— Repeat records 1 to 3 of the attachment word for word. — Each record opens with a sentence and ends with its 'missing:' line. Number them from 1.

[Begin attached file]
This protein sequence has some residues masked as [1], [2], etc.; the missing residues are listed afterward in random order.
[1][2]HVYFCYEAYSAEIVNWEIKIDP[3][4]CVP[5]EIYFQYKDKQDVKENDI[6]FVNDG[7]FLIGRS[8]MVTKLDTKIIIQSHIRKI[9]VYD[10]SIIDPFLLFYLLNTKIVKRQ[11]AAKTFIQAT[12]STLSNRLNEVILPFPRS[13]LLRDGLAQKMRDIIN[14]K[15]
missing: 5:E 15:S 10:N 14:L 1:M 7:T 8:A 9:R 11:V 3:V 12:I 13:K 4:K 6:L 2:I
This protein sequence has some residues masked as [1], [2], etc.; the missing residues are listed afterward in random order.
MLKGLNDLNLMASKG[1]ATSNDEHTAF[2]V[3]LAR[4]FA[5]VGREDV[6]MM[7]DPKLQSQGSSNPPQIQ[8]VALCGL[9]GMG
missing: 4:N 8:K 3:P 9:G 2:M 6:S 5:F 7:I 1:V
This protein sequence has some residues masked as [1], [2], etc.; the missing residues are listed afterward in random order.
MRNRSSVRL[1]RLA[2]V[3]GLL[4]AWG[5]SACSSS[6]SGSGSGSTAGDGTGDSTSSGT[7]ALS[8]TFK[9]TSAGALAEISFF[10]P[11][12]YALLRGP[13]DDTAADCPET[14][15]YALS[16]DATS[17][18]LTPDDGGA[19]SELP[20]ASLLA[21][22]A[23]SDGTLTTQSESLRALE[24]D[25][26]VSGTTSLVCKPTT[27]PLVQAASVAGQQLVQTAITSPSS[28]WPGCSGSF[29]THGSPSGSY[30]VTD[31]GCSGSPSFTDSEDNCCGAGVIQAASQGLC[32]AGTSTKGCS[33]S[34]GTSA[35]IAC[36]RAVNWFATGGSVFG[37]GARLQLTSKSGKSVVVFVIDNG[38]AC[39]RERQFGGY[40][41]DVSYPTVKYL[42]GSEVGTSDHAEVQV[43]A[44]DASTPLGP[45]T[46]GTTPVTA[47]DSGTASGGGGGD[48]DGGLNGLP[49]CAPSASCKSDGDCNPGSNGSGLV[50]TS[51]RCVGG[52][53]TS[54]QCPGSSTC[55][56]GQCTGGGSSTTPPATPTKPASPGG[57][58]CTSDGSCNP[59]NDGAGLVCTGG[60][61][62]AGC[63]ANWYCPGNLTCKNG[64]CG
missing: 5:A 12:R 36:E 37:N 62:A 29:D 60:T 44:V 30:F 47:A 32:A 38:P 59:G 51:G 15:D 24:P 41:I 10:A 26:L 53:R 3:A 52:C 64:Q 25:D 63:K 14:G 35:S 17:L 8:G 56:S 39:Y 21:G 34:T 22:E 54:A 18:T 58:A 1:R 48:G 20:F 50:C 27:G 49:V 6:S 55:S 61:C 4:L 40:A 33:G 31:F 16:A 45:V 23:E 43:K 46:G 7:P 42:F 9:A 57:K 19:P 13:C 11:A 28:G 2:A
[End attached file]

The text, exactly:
This protein sequence has some residues masked as [1], [2], etc.; the missing residues are listed afterward in random order.
[1][2]HVYFCYEAYSAEIVNWEIKIDP[3][4]CVP[5]EIYFQYKDKQDVKENDI[6]FVNDG[7]FLIGRS[8]MVTKLDTKIIIQSHIRKI[9]VYD[10]SIIDPFLLFYLLNTKIVKRQ[11]AAKTFIQAT[12]STLSNRLNEVILPFPRS[13]LLRDGLAQKMRDIIN[14]K[15]
missing: 5:E 15:S 10:N 14:L 1:M 7:T 8:A 9:R 11:V 3:V 12:I 13:K 4:K 6:L 2:I
This protein sequence has some residues masked as [1], [2], etc.; the missing residues are listed afterward in random order.
MLKGLNDLNLMASKG[1]ATSNDEHTAF[2]V[3]LAR[4]FA[5]VGREDV[6]MM[7]DPKLQSQGSSNPPQIQ[8]VALCGL[9]GMG
missing: 4:N 8:K 3:P 9:G 2:M 6:S 5:F 7:I 1:V
This protein sequence has some residues masked as [1], [2], etc.; the missing residues are listed afterward in random order.
MRNRSSVRL[1]RLA[2]V[3]GLL[4]AWG[5]SACSSS[6]SGSGSGSTAGDGTGDSTSSGT[7]ALS[8]TFK[9]TSAGALAEISFF[10]P[11][12]YALLRGP[13]DDTAADCPET[14][15]YALS[16]DATS[17][18]LTPDDGGA[19]SELP[20]ASLLA[21][22]A[23]SDGTLTTQSESLRALE[24]D[25][26]VSGTTSLVCKPTT[27]PLVQAASVAGQQLVQTAITSPSS[28]WPGCSGSF[29]THGSPSGSY[30]VTD[31]GCSGSPSFTDSEDNCCGAGVIQAASQGLC[32]AGTSTKGCS[33]S[34]GTSA[35]IAC[36]RAVNWFATGGSVFG[37]GARLQLTSKSGKSVVVFVIDNG[38]AC[39]RERQFGGY[40][41]DVSYPTVKYL[42]GSEVGTSDHAEVQV[43]A[44]DASTPLGP[45]T[46]GTTPVTA[47]DSGTASGGGGGD[48]DGGLNGLP[49]CAPSASCKSDGDCNPGSNGSGLV[50]TS[51]RCVGG[52][53]TS[54]QCPGSSTC[55][56]GQCTGGGSSTTPPATPTKPASPGG[57][58]CTSDGSCNP[59]NDGAGLVCTGG[60][61][62]AGC[63]ANWYCPGNLTCKNG[64]CG
missing: 5:A 12:R 36:E 37:N 62:A 29:D 60:T 44:V 30:F 47:A 32:A 38:P 59:G 51:G 15:D 24:P 41:I 10:A 26:L 53:R 3:A 52:C 64:Q 25:D 63:K 14:G 35:S 17:L 8:G 56:S 39:Y 21:G 34:T 22:E 54:A 18:T 58:A 1:R 48:G 20:F 50:C 27:G 49:V 6:S 55:S 61:C 4:L 40:A 33:G 31:F 16:A 45:V 23:E 43:K 46:G 7:P 42:F 9:A 57:K 19:P 13:C 11:A 28:G 2:A